Quaker Coach Emily Gann recruited the outside hitter and Dean’s List student from Croton-on-Hudson, N.Y., because of her academic and athletic prowess.
“I wanted to go to a school to play volleyball, but I didn't want to go to a big school where I was just going to be another number and my professors didn't really know me. I wanted to be a student-athlete where student is first,” says Brittany, who double majored in Psychology and Community and Justice Studies. She also notes the benefits of the instant friendships and sense of community she experienced being on the volleyball team.
Now an assistant district attorney in Manhattan, Brittany spends time on a different kind of court — criminal court. She earned a three-year contract from the district attorney’s office straight out of Pace University Law School in White Plains, N.Y., earlier this year.
Brittany’s meteoric rise was in part due to one of her Guilford experiences. Inspired by a forensic psychology course she took while studying abroad in Australia, Brittany went on to earn a master’s degree in the field from John Jay College of Criminal Justice in New York City. After graduation, she applied to law schools.
[Learn more about the Guilford College Psychology major.]
Since the age of 9, Brittany knew she wanted to study law, and her interest never waned. She intended to specialize in family law. She even worked for such a firm, but her experience with litigation in both mock trial and moot court during law school took her in a new direction: criminal law. She appreciated the intersection of psychology and criminal law. As graduation drew near, she was made aware of a great job opportunity.
“One of my friends who is a year older than me got a job at the Manhattan DA’s office the year prior to me. He said it’s a great place to work, and I would be a great fit,” she shares. “He encouraged me to apply so I did — and here we are.”
The Guilford Difference
One reason Guilford was such a great fit for Brittany was that it facilitates how she learns best.
“Two of my stronger skills are speaking and writing. Test-taking was never really one of one of my strong suits. Most of my classes primarily dealt with presentations. I like to speak and work with people,” she explains.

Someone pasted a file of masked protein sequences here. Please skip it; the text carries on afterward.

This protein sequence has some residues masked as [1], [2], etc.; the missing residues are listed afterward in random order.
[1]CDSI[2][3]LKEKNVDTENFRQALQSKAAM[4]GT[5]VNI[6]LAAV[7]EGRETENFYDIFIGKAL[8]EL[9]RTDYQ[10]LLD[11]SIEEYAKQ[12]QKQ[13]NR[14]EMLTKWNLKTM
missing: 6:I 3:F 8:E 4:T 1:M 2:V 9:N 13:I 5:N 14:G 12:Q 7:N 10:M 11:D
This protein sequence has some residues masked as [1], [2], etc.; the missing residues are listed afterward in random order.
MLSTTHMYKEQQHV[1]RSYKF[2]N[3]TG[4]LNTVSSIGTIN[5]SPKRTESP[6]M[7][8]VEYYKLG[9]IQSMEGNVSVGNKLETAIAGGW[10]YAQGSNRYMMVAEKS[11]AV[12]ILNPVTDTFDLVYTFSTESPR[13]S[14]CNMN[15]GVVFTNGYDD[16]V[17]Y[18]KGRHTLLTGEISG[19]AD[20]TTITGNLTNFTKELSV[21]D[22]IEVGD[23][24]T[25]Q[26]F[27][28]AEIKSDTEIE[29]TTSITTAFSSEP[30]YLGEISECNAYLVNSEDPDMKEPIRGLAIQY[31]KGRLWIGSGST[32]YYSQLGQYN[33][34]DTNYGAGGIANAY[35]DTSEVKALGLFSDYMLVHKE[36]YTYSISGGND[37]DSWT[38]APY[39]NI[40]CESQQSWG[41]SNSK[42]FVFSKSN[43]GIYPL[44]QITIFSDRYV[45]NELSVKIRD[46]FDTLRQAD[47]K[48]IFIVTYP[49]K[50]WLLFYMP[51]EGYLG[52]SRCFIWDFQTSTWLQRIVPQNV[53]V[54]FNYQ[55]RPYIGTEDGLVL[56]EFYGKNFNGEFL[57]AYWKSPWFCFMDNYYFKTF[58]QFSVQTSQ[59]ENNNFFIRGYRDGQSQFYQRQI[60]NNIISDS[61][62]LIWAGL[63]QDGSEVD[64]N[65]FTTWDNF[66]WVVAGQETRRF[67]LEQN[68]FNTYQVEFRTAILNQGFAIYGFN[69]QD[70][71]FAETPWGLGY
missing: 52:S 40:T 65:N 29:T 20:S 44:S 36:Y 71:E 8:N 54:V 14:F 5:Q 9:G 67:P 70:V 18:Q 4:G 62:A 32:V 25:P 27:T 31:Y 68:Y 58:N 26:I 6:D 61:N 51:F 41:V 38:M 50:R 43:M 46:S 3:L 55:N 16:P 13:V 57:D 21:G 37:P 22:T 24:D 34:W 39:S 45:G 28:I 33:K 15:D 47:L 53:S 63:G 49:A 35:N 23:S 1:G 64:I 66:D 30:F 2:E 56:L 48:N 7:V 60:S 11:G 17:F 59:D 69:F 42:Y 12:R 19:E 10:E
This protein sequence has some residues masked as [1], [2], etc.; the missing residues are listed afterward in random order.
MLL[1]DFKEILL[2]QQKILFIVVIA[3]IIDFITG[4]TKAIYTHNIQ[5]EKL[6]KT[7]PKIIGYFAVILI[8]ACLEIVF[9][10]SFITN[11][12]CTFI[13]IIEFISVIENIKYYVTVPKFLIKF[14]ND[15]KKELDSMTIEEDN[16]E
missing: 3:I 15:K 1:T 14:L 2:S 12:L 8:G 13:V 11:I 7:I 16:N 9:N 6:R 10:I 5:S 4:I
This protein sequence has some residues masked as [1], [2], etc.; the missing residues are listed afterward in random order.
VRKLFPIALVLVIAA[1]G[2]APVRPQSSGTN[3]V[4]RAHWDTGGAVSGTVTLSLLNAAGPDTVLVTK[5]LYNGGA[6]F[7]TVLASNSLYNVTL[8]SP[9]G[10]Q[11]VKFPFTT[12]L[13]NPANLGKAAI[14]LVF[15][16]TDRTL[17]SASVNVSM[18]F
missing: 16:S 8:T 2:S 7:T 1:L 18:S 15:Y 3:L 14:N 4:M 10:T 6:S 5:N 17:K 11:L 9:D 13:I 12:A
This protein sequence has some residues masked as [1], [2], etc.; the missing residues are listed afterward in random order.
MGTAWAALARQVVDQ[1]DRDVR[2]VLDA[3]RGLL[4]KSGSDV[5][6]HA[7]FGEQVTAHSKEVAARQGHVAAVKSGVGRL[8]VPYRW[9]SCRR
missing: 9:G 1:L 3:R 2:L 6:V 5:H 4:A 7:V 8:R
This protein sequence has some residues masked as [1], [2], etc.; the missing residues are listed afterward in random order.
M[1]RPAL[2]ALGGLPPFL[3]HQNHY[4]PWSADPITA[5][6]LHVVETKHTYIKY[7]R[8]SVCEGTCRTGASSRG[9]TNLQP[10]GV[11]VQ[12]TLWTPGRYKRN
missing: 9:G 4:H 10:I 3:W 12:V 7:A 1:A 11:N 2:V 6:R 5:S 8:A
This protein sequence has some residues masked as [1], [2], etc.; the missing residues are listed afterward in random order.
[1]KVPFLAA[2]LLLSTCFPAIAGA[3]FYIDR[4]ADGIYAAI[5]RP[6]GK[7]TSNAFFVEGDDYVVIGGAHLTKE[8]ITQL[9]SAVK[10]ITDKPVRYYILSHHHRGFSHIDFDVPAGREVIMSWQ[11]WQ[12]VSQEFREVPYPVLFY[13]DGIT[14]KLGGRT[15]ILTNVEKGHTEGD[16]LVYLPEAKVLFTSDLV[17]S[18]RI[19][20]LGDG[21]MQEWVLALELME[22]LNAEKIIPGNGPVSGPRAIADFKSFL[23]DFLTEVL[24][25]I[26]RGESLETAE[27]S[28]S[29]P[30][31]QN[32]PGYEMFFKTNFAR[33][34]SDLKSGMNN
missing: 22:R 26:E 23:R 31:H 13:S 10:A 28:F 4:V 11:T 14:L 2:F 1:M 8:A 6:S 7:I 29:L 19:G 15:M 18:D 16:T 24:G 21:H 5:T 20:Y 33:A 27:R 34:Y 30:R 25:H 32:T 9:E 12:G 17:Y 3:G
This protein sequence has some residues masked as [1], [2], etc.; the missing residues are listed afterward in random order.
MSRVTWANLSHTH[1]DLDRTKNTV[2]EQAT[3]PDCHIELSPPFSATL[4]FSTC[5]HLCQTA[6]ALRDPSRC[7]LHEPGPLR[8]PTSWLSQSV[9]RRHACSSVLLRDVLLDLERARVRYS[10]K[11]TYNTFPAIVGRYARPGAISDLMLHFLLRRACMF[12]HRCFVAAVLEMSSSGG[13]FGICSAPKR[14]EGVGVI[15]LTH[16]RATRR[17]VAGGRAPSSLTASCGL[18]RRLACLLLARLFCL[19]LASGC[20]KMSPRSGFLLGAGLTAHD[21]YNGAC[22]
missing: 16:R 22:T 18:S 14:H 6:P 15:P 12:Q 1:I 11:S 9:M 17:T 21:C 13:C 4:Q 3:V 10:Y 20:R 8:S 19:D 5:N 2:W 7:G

[Explore the majors and courses that make up the unique Guilford College Community and Justice Studies program.]
Brittany also credits her close relationships with such professors as Rachel Riskind in Psychology for getting her where she wanted to go in her career. Her professors’ letters of recommendation for her post-graduate studies were invaluable, she says.
During her Guilford years, Brittany tapped into her law-school aspirations and served as a judicial advocate for students who have violations on campus. “They had the opportunity to come speak with us and then ultimately have a hearing,” she says.
Brittany notes that undergraduate students may choose to major in a variety of fields before deciding on a law career. That’s because the legal profession needs people with all kinds of expertise, she says. For example, one of her colleagues majored in neuroscience.
[Read about the accelerated joint Guilford College Elon Law Program open to undergraduate students.]
Brittany also advises students to keep their options open when determining a career path.
“I promised myself that when I went to law school, if I took a certain class or if I had a certain internship or experience that really sparked another interest in me, I wouldn’t shy away from pursuing another field just because I’d had an idea in my head for so long,” she says. “That's ultimately what led me to the DA’s office.”
Are you interested in studying psychology at a North Carolina liberal arts college? Do you have dreams of attending law school? Schedule your personalized visit to Guilford College to learn more about Psychology and Community and Justice Studies.